NFECTION associated with the use of central venous catheters can result in serious medical complications and expensive care.1 In prospective, randomized clinical trials, the use of central venous catheters impregnated with either minocycline and rifampin 2 or chlorhexidine and silver sulfadiazine3 was associated with reduced rates of catheter colonization and catheter-related bloodstream infection, as compared with unimpregnated catheters. In vitro studies4 and studies in animals5 have suggested that catheters impregnated with minocycline and rifampin can resist infection more effectively than catheters impregnated with chlorhexidine and silver sulfadiazine, but the clinical efficacy of these two types of antiinfective catheters has not been compared directly. We compared catheters impregnated with minocycline and rifampin with those impregnated with chlorhexidine and silver sulfadiazine in terms of the rates of colonization of catheters and bloodstream infection.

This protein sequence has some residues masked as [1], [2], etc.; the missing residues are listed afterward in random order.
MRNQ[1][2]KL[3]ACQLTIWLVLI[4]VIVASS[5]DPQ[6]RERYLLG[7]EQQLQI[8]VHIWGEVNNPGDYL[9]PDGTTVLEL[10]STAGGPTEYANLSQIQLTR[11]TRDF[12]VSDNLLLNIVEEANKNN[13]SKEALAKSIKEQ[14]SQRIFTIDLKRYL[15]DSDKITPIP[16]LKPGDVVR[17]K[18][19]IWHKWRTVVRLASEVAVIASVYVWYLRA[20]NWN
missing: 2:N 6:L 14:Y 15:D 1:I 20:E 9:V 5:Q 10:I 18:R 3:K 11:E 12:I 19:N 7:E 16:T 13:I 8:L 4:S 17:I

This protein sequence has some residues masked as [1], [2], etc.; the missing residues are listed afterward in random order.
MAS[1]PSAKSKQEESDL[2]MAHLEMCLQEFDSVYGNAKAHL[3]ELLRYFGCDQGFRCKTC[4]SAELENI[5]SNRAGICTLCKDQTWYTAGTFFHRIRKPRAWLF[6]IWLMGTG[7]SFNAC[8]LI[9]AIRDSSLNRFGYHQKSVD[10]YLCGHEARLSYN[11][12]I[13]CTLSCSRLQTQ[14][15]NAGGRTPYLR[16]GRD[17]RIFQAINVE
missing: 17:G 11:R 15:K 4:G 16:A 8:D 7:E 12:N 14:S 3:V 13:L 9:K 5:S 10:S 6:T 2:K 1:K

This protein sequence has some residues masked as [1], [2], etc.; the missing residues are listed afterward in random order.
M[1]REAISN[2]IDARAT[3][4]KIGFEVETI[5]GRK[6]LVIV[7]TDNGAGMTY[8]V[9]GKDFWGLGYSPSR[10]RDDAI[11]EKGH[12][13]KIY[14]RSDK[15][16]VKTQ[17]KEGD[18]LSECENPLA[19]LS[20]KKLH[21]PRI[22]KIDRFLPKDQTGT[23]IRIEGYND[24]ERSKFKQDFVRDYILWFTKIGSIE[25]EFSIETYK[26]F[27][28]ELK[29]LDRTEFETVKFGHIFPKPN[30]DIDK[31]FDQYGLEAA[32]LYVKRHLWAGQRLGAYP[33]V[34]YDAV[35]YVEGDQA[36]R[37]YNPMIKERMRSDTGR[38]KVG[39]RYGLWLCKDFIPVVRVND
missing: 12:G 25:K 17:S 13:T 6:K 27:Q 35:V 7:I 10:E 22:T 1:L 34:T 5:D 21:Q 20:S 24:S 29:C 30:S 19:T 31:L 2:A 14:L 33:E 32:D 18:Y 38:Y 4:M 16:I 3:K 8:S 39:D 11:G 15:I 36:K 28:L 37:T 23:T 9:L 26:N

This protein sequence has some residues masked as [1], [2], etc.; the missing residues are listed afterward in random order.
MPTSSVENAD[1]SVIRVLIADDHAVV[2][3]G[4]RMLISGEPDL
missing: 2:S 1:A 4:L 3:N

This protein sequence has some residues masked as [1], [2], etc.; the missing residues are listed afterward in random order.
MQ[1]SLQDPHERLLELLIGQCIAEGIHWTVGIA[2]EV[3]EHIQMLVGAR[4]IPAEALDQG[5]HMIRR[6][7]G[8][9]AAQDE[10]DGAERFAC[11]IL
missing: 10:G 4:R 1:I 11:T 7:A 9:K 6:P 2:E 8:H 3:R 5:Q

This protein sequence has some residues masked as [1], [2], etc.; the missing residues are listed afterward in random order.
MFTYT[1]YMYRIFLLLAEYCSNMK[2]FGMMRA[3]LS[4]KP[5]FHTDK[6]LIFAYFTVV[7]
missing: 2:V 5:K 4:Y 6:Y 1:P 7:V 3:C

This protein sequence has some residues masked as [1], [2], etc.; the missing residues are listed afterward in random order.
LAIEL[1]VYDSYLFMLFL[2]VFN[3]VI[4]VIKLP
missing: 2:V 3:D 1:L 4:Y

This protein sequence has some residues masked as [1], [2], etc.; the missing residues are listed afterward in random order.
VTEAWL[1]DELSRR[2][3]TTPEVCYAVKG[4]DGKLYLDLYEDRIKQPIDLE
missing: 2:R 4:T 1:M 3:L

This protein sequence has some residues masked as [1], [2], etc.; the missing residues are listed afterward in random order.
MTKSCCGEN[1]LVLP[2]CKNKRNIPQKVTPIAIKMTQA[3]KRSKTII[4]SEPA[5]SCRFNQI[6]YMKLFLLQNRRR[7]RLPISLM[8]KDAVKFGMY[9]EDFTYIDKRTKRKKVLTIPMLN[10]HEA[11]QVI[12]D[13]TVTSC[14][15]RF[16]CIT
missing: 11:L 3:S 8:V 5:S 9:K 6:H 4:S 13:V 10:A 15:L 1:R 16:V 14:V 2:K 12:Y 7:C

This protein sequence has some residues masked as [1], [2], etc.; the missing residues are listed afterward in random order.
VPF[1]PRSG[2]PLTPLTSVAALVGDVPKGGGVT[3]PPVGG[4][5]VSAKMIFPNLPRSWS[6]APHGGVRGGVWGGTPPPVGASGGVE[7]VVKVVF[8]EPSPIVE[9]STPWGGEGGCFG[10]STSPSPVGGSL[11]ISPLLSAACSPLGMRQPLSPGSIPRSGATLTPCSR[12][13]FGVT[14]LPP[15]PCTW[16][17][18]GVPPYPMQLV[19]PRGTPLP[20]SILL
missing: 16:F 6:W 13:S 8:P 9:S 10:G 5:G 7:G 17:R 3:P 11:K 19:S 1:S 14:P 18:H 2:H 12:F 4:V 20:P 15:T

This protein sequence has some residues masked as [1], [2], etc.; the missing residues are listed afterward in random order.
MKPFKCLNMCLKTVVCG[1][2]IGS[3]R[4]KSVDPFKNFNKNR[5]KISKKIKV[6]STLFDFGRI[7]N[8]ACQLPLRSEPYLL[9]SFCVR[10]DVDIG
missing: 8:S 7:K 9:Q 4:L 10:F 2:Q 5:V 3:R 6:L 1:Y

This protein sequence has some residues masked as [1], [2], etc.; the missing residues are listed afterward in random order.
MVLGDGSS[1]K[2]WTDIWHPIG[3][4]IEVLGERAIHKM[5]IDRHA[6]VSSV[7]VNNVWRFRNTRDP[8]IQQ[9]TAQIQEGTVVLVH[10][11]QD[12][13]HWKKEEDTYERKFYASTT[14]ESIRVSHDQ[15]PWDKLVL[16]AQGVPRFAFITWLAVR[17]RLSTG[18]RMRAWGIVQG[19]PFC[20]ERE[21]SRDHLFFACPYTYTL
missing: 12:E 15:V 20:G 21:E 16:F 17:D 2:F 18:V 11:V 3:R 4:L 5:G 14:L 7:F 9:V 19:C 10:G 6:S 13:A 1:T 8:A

METHODS
Patients The trial was conducted between December 1995 and July 1997 in 12 university-affiliated hospitals. The study was approved by the appropriate institutional review boards. Hospitalized adults

From the Departments of Medicine (R.O.D., R.L.H.), Physical Medicine and Rehabilitation (R.O.D.), Family and Community Medicine (J.I.T.), and Anesthesiology (O.C.W.), Baylor College of Medicine and Veterans Affairs Medical Center, Houston; the Department of Medical Subspecialties, University of Texas M.D. Anderson Cancer Center, Houston (I.I.R., H.H., R.H.); the Department of Anesthesiology, University of Massachusetts Medical Center, Worcester (S.O.H.); the Departments of Surgery (A.G.) and Medicine (J.B.), University of Florida College of Medicine, Gainesville; the Department of Medicine, Southern Illinois University School of Medicine, Springfield (N.K.); and the Department of Medicine, University of Texas Medical Branch, Galveston (G.M.). Address reprint requests to Dr. Darouiche at the Veterans Affairs Medical Center, Infectious Disease Section (Rm. 4B-370), 2002 Holcombe Blvd., Houston, TX 77030, or at darouiche.rabih.o@houston.va.gov. *Other members of the Catheter Study Group are listed in the Appendix.